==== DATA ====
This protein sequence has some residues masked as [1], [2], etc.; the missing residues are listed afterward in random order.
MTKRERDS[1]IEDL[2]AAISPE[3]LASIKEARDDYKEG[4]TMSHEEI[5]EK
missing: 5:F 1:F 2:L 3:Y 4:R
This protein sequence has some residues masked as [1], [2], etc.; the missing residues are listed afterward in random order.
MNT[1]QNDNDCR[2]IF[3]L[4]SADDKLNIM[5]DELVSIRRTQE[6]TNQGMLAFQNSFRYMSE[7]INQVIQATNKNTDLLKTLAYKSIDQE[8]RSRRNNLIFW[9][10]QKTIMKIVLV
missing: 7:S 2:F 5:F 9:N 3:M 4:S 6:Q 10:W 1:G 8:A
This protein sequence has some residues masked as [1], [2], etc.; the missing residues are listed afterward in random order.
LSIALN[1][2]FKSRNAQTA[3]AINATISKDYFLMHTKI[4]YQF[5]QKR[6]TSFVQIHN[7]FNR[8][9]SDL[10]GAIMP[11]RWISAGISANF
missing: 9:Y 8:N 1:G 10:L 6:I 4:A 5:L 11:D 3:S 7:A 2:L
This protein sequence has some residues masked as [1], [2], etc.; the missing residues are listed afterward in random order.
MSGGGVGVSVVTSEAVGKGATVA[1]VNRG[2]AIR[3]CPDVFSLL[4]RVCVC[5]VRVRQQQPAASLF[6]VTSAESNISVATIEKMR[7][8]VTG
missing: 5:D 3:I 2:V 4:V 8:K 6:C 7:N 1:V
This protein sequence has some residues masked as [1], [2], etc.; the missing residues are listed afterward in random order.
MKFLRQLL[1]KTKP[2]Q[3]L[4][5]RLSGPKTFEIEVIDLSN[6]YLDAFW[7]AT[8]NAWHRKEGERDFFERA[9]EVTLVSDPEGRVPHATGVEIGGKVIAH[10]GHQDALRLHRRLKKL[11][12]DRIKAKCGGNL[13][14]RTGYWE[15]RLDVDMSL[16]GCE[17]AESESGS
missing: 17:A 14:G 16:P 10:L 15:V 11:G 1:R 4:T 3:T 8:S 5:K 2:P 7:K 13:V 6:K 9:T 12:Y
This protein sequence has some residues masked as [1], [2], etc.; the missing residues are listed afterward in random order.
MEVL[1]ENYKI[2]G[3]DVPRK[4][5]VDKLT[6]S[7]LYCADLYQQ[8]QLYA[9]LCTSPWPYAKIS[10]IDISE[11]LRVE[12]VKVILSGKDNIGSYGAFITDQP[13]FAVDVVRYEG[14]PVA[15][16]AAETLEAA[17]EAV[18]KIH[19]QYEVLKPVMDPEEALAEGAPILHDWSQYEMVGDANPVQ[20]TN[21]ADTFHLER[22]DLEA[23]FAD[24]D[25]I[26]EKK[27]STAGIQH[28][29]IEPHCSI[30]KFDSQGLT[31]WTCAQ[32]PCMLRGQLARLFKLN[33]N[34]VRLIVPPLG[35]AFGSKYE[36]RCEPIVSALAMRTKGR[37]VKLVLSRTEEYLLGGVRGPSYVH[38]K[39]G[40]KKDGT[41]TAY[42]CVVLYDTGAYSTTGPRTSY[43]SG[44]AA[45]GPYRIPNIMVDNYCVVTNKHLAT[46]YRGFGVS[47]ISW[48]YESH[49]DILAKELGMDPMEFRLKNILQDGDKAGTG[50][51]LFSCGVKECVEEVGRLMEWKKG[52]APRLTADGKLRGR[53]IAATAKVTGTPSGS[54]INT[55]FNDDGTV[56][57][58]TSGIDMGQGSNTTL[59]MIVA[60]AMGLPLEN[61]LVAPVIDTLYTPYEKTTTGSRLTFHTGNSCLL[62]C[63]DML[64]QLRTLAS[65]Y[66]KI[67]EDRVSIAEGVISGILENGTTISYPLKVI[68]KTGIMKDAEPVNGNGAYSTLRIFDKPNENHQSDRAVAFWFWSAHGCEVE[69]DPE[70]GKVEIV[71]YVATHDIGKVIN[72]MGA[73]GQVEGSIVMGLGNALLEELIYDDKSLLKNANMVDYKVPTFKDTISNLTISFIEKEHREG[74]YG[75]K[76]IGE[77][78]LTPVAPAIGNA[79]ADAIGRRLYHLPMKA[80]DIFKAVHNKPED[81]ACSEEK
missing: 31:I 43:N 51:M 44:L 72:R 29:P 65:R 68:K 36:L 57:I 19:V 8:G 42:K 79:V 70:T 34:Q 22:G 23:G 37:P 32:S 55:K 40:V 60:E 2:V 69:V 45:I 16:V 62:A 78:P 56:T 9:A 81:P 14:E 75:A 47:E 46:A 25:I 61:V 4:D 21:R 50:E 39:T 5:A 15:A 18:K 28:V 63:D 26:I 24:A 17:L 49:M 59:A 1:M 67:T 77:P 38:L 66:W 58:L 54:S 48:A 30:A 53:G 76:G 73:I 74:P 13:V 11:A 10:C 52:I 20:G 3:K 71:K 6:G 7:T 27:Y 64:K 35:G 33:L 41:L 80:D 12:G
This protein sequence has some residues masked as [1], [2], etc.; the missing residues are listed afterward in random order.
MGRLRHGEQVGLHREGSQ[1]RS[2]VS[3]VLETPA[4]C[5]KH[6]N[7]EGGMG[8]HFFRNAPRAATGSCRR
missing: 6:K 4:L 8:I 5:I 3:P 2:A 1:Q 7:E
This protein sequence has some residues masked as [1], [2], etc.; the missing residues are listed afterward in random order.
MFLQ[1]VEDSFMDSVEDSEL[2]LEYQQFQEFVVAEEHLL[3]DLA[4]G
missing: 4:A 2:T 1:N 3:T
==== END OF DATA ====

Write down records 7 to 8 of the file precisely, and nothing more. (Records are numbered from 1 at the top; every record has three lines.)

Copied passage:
This protein sequence has some residues masked as [1], [2], etc.; the missing residues are listed afterward in random order.
MGRLRHGEQVGLHREGSQ[1]RS[2]VS[3]VLETPA[4]C[5]KH[6]N[7]EGGMG[8]HFFRNAPRAATGSCRR
missing: 6:K 4:L 8:I 5:I 3:P 2:A 1:Q 7:E
This protein sequence has some residues masked as [1], [2], etc.; the missing residues are listed afterward in random order.
MFLQ[1]VEDSFMDSVEDSEL[2]LEYQQFQEFVVAEEHLL[3]DLA[4]G
missing: 4:A 2:T 1:N 3:T